You deserve betterIs the chicken you get in commercial large scale food vendors, such as in products like sandwiches, actually chicken? Perhaps not.
Is the chicken you get in commercial large scale food vendors, such as in products like sandwiches, actually chicken? Perhaps not.
Subway is a group that targets health conscious folk who avoid other fast food. But is it healthy? A recent investigation by CBC Marketplace shows that the chicken used in Subway chicken sandwiches is only 42.8 percent chicken! The salad chicken, which they claim as healthy oven roasted chicken, is only 53.6 percent chicken. The rest is genetically modified cheap soy protein, known to be problematic for health. About 50 ingredients were found in the tested sandwiches, with an average of 16 ingredients in the chicken itself.
The Wildlife Forensic DNA Laboratory at Trent University conducted the tests. The so-called “chicken” from Subway’s competitors contained 85-90 percent chicken. Marinated, seasoned and processed chicken are also considered mixes. The four other chains tested included Wendy’s, McDonalds, A&W, and Tim Horton’s.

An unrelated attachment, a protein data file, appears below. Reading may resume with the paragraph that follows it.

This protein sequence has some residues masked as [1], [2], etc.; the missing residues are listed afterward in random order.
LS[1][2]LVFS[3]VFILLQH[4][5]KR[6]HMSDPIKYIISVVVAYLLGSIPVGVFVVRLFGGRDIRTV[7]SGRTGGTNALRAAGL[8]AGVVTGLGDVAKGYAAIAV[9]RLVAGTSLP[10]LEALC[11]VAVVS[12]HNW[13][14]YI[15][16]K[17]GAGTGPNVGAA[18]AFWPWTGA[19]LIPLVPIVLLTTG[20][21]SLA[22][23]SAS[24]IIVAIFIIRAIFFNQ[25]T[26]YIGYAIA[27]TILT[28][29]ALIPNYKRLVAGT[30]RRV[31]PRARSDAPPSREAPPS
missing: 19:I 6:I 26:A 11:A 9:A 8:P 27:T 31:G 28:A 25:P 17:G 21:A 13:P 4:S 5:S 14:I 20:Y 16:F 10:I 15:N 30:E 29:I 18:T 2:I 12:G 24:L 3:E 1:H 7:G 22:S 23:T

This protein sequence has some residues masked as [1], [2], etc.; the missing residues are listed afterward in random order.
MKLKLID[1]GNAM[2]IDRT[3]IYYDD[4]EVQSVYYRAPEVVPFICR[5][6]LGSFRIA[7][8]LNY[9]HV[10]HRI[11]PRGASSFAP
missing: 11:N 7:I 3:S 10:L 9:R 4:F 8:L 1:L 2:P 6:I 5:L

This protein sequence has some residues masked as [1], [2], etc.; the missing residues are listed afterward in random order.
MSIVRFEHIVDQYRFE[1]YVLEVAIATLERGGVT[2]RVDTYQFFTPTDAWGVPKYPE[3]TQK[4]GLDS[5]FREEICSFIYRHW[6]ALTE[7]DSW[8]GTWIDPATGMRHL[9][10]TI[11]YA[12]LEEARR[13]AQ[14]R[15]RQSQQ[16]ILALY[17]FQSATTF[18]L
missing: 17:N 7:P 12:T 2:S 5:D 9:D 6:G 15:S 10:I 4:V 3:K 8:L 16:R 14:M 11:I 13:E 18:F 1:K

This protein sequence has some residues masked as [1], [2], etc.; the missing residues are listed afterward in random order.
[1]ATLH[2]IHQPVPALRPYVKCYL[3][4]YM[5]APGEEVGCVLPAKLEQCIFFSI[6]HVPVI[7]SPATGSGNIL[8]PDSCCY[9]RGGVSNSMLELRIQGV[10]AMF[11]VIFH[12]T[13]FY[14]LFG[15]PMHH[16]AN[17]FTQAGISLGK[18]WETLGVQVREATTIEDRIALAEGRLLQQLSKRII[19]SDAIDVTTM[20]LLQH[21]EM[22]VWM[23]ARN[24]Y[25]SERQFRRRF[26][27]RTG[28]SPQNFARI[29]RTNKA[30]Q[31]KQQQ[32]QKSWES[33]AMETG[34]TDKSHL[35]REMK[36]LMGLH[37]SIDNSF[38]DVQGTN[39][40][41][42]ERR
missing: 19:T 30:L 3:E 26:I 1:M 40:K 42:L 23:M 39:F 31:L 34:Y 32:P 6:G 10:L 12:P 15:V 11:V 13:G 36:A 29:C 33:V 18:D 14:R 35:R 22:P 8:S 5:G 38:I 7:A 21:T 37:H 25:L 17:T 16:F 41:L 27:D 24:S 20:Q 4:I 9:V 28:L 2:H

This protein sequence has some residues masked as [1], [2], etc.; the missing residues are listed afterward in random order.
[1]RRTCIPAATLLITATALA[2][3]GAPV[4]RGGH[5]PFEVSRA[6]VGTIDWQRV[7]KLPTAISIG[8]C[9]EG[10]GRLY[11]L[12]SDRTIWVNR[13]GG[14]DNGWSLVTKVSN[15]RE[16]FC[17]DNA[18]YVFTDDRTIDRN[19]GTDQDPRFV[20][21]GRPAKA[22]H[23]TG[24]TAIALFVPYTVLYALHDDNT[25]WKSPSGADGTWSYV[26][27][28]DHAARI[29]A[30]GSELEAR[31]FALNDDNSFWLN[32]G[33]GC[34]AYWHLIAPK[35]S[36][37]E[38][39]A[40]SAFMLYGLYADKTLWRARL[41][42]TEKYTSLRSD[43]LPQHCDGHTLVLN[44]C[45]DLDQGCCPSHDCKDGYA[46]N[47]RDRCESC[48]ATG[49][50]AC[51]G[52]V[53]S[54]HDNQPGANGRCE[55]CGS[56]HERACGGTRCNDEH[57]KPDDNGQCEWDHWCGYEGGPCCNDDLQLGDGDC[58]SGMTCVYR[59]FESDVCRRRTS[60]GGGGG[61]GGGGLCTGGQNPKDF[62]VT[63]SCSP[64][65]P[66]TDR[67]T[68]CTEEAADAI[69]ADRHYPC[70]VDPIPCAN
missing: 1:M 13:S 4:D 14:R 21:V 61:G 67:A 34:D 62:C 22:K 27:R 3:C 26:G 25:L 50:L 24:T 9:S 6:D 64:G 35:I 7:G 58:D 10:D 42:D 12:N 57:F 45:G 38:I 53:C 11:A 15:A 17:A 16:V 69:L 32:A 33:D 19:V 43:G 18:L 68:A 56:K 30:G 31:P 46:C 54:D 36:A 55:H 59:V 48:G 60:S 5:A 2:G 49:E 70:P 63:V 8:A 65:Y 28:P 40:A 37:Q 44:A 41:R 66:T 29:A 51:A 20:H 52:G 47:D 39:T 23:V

Food scientists say that the food chains selling meat use “restructured products”. Industry sources refer to this as pink slime, and pictures of this product leaked from factory assembly lines are available online since 2010. Restructured products, including the pink slime variety, are essentially smaller pieces of meat or ground meat. The meat is mixed with additives, chemicals, lots of Monosodium Glutamate, which is neurotoxic, and fillers like soy protein to make it last longer and taste better.
According to Fooducate, chicken paste comes from taking every bit of meat off chicken bones by passing them through a high pressure sieve. The taste is so disgusting that artificial neurotoxic flavours, like MSG and many other additives, are mixed in to make it edible. Then, colour is added. Since the slime is full of bacteria it is passed through ammonia gas to de-germ it. The slime is then used to make a wide variety of chicken-like products.